Ability to understand and sign an informed consent document.

Ability and willingness to follow the guidelines of the clinical protocol including visits to National Cancer Institute (NCI), Bethesda, Maryland for treatment and follow up visits.

The effects of chemotherapy on the developing human fetus are potentially harmful therefore women of childbearing potential and men must agree to use adequate contraception (hormonal or barrier methods) during the study and for a period of 1 month after the last dose of chemotherapy.


Patients with adrenocortical tumors potentially curable by surgical excision alone as determined by the Principal Investigator in discussions with the surgical consultants.

Uncontrolled illness including, but not limited to symptomatic congestive heart failure, unstable angina pectoris, seizure disorder, or psychiatric illness that may limit compliance with study requirements. These illnesses may be exacerbated by chemotherapy.

Untreated brain metastases (or local treatment of brain metastases within the last 6 months) due to the poor prognosis of these patients and difficulty ascertaining the cause of neurologic toxicities.

Pregnancy due to the possible adverse effects on the developing fetus.

Lactating women who are breast-feeding due to the possibility of transmitting chemotherapy to the child.

The presence of a second malignancy, other than squamous cell carcinoma of the skin or in situ cervical cancer because it will complicate the primary objective of the study. Cancer survivors who have been free of disease for at least two years can be enrolled in this study.

Currently receiving treatment (which cannot be discontinued) with the following agents: diltiazem, nicardipine, phenothiazines, phenytoin, or verapamil because these are Pgp inhibitors and will interfere with the primary objective of the study.

Ejection fraction less than 40% as determined by multi-gated acquisition scan (MUGA), echocardiogram (Echo), or cardiac magnetic resonance imaging (MRI) in patients with a clinical history suggestive of systolic dysfunction.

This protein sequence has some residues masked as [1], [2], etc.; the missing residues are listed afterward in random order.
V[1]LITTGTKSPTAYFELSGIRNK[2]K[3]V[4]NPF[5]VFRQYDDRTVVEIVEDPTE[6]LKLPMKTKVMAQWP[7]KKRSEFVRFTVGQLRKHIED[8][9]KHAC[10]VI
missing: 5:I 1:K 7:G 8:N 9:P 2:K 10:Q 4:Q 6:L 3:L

Information from the National Library of Medicine

To learn more about this study, you or your doctor may contact the study research staff using the contact information provided by the sponsor.

Please refer to this study by its identifier (NCT number): NCT00071058

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United States, Maryland
National Cancer Institute (NCI)
Bethesda, Maryland, United States, 20892
Sponsors and Collaborators
National Cancer Institute (NCI)
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Principal Investigator: Antonio Fojo, M.D. National Cancer Institute, National Institutes of Health
Additional Information:
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Responsible Party: Antonio Fojo, M.D./National Cancer Institute, National Institutes of Health Identifier: NCT00071058    
Obsolete Identifiers: NCT00073996
Other Study ID Numbers: 040011
First Posted: October 10, 2003    Key Record Dates
Results First Posted: September 12, 2012
Last Update Posted: September 18, 2012
Last Verified: September 2012
Keywords provided by National Institutes of Health Clinical Center (CC):
P-glycoprotein Inhibition
Drug Resistance Reversal
Molecular Target
Endocrine Cancer
Adrenocortical Cancer
Adrenocortical Tumor
Additional relevant MeSH terms:
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Adrenal Cortex Neoplasms
Adrenocortical Carcinoma
Adrenal Gland Neoplasms
Endocrine Gland Neoplasms
Neoplasms by Site
Adrenal Cortex Diseases
Adrenal Gland Diseases
Endocrine System Diseases
Neoplasms, Glandular and Epithelial
Neoplasms by Histologic Type